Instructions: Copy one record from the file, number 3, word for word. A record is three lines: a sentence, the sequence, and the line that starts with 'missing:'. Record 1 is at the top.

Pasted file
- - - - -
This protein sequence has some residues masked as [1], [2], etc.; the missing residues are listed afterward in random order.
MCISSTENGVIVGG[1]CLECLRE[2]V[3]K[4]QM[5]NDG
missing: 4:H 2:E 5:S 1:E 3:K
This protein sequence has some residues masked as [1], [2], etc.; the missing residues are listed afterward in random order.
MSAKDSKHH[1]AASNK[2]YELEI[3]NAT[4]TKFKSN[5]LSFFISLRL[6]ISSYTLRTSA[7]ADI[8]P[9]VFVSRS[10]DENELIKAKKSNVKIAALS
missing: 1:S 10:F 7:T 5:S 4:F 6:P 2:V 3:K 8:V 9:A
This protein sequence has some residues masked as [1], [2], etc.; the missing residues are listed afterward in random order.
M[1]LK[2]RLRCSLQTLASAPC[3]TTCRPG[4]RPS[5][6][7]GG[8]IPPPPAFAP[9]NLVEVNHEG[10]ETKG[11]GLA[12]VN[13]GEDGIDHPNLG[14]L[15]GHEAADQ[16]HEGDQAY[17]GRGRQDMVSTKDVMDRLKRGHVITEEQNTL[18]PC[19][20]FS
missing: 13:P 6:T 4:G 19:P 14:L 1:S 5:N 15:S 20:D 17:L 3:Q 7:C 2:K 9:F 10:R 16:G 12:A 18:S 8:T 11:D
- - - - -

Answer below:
This protein sequence has some residues masked as [1], [2], etc.; the missing residues are listed afterward in random order.
M[1]LK[2]RLRCSLQTLASAPC[3]TTCRPG[4]RPS[5][6][7]GG[8]IPPPPAFAP[9]NLVEVNHEG[10]ETKG[11]GLA[12]VN[13]GEDGIDHPNLG[14]L[15]GHEAADQ[16]HEGDQAY[17]GRGRQDMVSTKDVMDRLKRGHVITEEQNTL[18]PC[19][20]FS
missing: 13:P 6:T 4:G 19:P 14:L 1:S 5:N 15:S 20:D 17:L 3:Q 7:C 2:K 9:F 10:R 16:G 12:A 18:S 8:T 11:D